Monday, August 24, 2015

Why I Support the Iran Deal

Reasoned opposition to the Iran Deal tends to fall into one of three categories:

  1. Iran can't be trusted, they'll cheat, game the system, the inspections regime isn't strong enough, etc. 
  2. The deal doesn't do anything about Iran's desires for hegemony in the region; they'll use the money from sanctions relief to increase their support for "terrorists" like Hamas and Hezbollah. 
  3. In 15 years, when the agreement ends, Iran will just get the centrifuges going again and it will be "build a nuke free" time. 
Of course, I'm not an expert, but taking these backwards: 

If we're in a situation where the deal is nearing an end that would mean that it worked. Diplomacy would have succeeded in keeping Iran from a bomb for 15 years. 15 years is a long time, a lot could change, there could be a real detente between Iran and the west. Even if that doesn't happen, there's no reason to think that the international community (including Russia and China) would want Iran to have a bomb then either. (Question: Is it possible the deal could just be extended?) In other words, if everything remains the same and a government of Israel and/or the US is jumping up and down about Iran getting a weapon, I believe that international pressure (if not the previous level of sanctions) could continue the international arrangement that would have been effective thus far.  

The main problem with number 2 is that it's adding a condition that wasn't a condition of the negotiations. If the biggest threat to Israel, world peace, etc. was Iran getting a bomb, and we negotiated a deal so that Iran doesn't get a bomb, to then say, well, they're just going to fund Hamas more, is adding a condition.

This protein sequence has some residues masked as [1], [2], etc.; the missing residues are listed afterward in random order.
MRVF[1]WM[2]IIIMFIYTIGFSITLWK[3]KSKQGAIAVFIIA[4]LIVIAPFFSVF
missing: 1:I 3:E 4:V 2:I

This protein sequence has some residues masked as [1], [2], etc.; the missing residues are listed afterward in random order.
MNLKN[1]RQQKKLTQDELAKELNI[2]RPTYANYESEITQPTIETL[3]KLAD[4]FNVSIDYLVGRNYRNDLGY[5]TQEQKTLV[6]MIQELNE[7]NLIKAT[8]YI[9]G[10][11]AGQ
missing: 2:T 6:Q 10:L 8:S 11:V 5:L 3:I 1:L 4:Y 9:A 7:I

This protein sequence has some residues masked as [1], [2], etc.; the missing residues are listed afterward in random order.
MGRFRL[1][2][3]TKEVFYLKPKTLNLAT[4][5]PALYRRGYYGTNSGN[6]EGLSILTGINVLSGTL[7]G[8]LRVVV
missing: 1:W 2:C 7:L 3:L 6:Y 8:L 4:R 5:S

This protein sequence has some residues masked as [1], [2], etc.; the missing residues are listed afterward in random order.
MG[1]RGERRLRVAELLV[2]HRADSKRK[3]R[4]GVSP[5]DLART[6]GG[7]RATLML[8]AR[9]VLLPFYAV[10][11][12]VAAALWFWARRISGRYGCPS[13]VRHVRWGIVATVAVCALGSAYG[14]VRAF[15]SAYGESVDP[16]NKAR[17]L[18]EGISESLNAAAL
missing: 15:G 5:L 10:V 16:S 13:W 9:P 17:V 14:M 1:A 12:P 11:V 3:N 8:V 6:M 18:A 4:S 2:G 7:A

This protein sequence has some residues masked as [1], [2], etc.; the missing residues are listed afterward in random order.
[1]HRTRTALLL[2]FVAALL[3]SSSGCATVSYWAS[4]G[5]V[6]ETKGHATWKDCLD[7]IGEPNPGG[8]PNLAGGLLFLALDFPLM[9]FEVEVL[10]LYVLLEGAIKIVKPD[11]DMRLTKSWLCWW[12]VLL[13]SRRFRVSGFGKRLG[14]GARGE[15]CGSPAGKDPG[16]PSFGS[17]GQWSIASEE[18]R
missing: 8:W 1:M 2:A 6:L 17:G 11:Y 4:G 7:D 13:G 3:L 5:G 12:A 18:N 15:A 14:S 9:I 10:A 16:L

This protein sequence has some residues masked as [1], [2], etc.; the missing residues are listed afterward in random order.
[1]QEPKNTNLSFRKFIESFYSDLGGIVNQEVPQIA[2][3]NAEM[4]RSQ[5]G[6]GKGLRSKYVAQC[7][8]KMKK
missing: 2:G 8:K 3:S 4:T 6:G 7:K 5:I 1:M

Iran thinks what it's doing with Hamas and Hezbollah is in its national security interests, and it wouldn't come to the table to give those up. It's a little like Israel adding "recognize us a Jewish state" to the negotiations with the Palestinians: it's adding a goal at late stages that essentially guarantees the failure of negotiations. 

And the other thing to keep in mind here is that this idea that Israel is the good guy and Iran is the bad guy, that Iran funding Hamas and Hezbollah is "international terrorism" without any legitimate security purpose (from the point of view of the Iranians) is not a universally accepted principle, to say the least. This is where Israel's rather cavalier attitude toward international diplomacy costs it. Not only Russian and China, but France and Germany believe that Israel is not doing all it can (again, to say the least) vis-a-vis the Palestinians, so while they're willing (for their own reasons) to go to bat for a nuclear deal with Iran, they have no intention of subordinating their own national security interests to an uncooperative and recalcitrant Israel.

As for the first bullet-point, well, that's actually Benjamin Netanyahu's position. And that's in keeping with his neo-conservative tendencies. A large part of the opposition to the agreement is the idea that diplomacy is naive, that it can't work, and that's been a constant since the Iraq War, when weapons inspections were halted prematurely in the interest of a disastrous war. A war, it should be noted, that Netanyahu supported. 

And here we get to what we might call the "faith-based" opposition to the agreement: the idea that diplomacy can't work, knee-jerk opposition to anything Obama does (as in the Republican congress, not one of whom supports this deal), the idea that Obama is a stooge whom the Iranians must have gotten over on, that Netanyahu is a just a much more worldly and competent man than Obama, or finally that Netanyahu (or in some iterations, "all of Israel") opposes the deal and therefore Obama is throwing Israel under the bus.